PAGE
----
Doctor Who 4.18 – The End of Time (part two)

There’s so much that I like about this story, and so much that’s just so self-indulgent that it aggravates me more than it should. But that’s Doctor Who all over, isn’t it?

Surprisingly, our son’s favorite moment was the special effects padding scene, where Wilf gets to use one of those gun turrets that spaceships often have and shoot down a bunch of missiles. He was completely loving it, and it reminded me of his favorite moment in another Doctor’s final story, “Planet of the Spiders,” which reminded me that the show is for families after all. It needs some comedy and some padding and some unnecessary special effects for the younger viewers to hoot and holler.

The rest of the story is fun to watch, from the silly heights of “Worst! Rescue! Ever!” to the amazing and heartbreaking reveal of the “knocking four times” prophecy. Incidentally, if you haven’t read Russell T. Davies’s The Writer’s Tale, the way this scene was created will blow your mind. As for Tennant’s final act and its endless epilogue, well, you’d have to be a huge stick in the mud to complain about one last celebratory roundup, but there’s a larger-than-sensible part of me that wishes that the episode did not end with the regeneration. I’ve always thought that there should have been another way.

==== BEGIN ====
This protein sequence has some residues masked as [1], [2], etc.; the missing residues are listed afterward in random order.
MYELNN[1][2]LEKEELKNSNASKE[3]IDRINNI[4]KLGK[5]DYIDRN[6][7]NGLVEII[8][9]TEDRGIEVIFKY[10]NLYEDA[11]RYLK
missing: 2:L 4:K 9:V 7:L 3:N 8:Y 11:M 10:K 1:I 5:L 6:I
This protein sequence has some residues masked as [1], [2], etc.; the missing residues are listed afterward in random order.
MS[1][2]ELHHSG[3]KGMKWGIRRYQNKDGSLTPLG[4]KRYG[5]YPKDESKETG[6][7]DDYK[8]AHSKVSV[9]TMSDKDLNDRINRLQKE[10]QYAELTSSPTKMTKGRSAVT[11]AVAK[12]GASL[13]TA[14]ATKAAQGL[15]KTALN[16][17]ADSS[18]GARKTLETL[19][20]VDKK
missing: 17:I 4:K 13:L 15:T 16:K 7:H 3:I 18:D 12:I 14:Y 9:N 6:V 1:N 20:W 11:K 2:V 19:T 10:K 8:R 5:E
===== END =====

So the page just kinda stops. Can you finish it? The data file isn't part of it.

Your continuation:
The TARDIS-destroying special effects regeneration blowing everything up could go for starters. It was idiotic then and it was idiotic when the TARDIS dumped Jodie Whittaker out the doors as well. I also detest the music. Imagine it if the Ood song abruptly ends when the doors close. Just give the man a little silence, and let the music pick up as the yellow sparklies start, but not so loudly that it drowns out the dialogue. I think everybody’s with me so far, right?